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Two Principles for Correct Preaching

Written by Frank Gantt | May, 2021
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WALTHER’S LAW AND GOSPEL

One of the hallmarks of the Lutheran Church is its proper understanding and application of the
Bible’s two main teachings—Law and Gospel. Dr. C.F.W. Walther’s seminal work,
The Proper
Distinction Between Law and Gospel, is the basis for this two-year series. Note: page numbers given are accurate for the 1929 and 1986 editions of the book.

“Thesis V—The first manner of confounding Law and Gospel is the one most easily recognized—and the grossest. It is adopted, for instance, by Papists, Socinians, and Rationalists and consists in this, that Christ is represented as a new Moses, or Lawgiver, and the Gospel turned into a doctrine of meritorious works, while at the same time those who teach that the Gospel is the message of the free grace of God in Christ are condemned and anathematized, as is done by the papists.”

Perhaps the easiest way to understand Dr. Walther’s point in this thesis is to consider how the sacraments are understood throughout the various Christian denominations. In the Lutheran Church, Baptism and the Lord’s Supper are looked to as ways Christ our Savior promised to “give, offer, and convey” to the sinner the forgiveness of sins which He died to obtain for us. In this view, the Sacraments are about what God is doing for us and for our salvation. In Baptism, the Holy Spirt buries the individual sinner with Christ and raises him to newness of life with Christ (see Romans 6). In the Lord’s Supper, God gives to the sinner the very thing by which Christ obtained forgiveness for us, which is His body—which was given to bear our sin and punishment, and His blood—which was shed on the cross to cleanse us from all sin. Thus, the sacraments are a true means of grace, giving to us that grace of God by which we are saved.

Outside of the Lutheran Church, there is no such understanding of the Sacraments. Instead, they are treated as works on our part, ranging from symbolic acts of obedience to Christ to works that we must perform to obtain some forgiveness for our sins. Though the latter version sounds much worse than the first, they are identical in nature. They both proceed from an understanding of Christ as a new Lawgiver, one Who came to tell us how to live rather than to give us life through the forgiveness of our sins. In both cases—and in every version of the Sacraments in between—Dr. Walther’s analysis rings true: “Anyone, therefore, imagining that Christ is a new Lawgiver and has brought us new laws cancels the entire Christian religion. For he removes that by which the Christian religion differs from all other religions in the world.” (p. 71)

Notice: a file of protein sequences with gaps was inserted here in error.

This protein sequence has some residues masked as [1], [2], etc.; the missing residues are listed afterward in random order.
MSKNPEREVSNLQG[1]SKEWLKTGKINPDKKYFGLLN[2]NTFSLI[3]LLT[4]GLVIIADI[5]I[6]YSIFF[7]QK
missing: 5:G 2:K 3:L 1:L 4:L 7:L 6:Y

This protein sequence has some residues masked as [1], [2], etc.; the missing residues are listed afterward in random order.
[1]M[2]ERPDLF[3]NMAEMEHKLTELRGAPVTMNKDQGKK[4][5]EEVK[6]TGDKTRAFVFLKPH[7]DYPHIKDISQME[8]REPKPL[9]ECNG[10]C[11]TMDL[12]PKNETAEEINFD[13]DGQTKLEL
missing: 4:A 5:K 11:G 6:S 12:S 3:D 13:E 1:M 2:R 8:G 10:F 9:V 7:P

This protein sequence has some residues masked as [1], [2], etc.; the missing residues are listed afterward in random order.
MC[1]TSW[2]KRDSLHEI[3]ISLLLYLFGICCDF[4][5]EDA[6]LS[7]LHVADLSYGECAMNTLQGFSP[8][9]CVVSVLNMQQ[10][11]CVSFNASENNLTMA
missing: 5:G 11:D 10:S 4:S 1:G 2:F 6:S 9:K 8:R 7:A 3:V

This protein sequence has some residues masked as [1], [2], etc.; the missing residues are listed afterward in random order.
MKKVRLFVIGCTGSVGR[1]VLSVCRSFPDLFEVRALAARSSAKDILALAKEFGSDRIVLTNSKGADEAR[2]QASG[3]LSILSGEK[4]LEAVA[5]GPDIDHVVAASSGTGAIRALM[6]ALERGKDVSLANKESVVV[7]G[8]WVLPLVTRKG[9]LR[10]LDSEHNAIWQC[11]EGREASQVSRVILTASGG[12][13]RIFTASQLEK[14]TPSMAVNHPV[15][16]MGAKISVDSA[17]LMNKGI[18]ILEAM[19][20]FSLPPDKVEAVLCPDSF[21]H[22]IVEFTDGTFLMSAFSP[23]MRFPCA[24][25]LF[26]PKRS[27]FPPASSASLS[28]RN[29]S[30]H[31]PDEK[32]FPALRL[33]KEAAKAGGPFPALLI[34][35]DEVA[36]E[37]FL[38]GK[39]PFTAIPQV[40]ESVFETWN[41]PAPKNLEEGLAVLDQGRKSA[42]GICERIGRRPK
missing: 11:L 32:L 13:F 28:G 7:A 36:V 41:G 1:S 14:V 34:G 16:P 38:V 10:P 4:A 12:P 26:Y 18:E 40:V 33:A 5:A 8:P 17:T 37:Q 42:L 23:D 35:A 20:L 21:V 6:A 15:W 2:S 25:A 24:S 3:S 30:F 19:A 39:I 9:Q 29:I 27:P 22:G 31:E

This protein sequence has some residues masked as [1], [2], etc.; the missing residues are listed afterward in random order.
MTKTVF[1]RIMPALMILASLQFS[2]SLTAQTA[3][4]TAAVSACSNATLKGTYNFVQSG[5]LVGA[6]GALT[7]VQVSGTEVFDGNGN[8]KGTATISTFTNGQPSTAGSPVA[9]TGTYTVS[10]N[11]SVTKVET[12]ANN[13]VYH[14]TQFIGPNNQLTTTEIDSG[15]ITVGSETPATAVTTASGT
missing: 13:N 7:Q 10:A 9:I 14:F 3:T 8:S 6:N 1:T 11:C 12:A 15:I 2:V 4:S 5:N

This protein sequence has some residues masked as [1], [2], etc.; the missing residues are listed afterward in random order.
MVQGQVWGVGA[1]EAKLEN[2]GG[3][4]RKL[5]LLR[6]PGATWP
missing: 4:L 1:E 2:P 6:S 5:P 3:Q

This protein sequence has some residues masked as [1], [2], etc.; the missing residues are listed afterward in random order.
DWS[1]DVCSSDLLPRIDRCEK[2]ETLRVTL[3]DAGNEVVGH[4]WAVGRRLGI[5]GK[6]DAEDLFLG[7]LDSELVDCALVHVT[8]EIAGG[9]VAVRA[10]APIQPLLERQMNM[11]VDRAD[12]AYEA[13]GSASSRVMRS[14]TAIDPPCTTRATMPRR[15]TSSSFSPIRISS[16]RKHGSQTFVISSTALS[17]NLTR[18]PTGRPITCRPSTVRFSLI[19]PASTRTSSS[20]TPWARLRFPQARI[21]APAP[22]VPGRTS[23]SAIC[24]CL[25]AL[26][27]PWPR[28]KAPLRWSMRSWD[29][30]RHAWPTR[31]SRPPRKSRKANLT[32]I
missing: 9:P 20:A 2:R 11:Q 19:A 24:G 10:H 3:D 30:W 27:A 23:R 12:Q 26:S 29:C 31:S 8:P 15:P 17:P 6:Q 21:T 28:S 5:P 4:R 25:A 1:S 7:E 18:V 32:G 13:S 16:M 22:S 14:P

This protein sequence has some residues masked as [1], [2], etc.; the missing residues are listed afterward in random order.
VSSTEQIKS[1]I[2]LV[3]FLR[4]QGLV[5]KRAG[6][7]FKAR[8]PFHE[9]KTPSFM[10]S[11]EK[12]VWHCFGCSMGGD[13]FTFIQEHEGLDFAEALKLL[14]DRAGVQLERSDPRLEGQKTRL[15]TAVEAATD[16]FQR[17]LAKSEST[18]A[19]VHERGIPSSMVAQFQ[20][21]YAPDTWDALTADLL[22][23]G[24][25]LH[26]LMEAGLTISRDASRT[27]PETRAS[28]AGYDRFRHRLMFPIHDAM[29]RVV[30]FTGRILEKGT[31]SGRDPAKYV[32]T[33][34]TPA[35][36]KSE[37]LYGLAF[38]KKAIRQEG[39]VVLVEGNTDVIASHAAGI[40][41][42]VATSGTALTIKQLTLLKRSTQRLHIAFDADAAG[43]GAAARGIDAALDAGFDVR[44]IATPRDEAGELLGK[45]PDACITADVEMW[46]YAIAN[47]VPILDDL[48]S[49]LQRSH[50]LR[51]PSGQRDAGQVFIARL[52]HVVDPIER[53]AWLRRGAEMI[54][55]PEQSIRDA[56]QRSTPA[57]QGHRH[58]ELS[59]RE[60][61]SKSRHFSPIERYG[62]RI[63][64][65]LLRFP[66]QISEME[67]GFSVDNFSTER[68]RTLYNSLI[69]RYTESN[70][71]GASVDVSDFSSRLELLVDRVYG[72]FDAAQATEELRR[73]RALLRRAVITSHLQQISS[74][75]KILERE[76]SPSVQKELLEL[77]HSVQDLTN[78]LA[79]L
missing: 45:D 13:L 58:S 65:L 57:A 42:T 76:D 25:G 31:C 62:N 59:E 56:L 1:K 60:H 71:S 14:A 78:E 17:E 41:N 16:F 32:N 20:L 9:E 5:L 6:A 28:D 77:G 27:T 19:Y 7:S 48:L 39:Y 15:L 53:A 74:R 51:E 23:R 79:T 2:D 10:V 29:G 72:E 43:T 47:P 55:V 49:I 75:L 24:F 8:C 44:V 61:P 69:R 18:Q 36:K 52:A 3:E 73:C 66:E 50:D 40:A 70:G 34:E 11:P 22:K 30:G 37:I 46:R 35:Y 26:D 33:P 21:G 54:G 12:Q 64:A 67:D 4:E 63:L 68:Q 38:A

What is that difference between the Christian religion and “all other religions”? In a word, grace. Salvation comes only as a free gift of love from God to the sinner. While it is true that, during His ministry, Christ taught the Law forcefully and sternly, He did so only in the desire that sinners might recognize their inability to meets its demands so that they would then take refuge in Him and the salvation He came to provide. He did not come to heap upon sinners more obligations in addition to the ones we already could not keep.

By contrast, the Holy Scriptures teach us that the Gospel is true grace and that salvation comes only by Christ’s work for us. On the cross, He purchased our redemption. Now, through the Gospel in Word and sacrament, He brings that redemption to us. The message of the Gospel is simple. In the words of Jesus to the paralytic, “Take heart, my son; your sins are forgiven.” (Matthew 9:2 ESV)

Frank Gantt is pastor of Zion Evangelical Lutheran Church in Loganville, Georgia.

[To read Walther’s The Proper Distinction Between Law and Gospel for free on-line, and to access related Bible class materials, go to www.ilc.edu/Walther]

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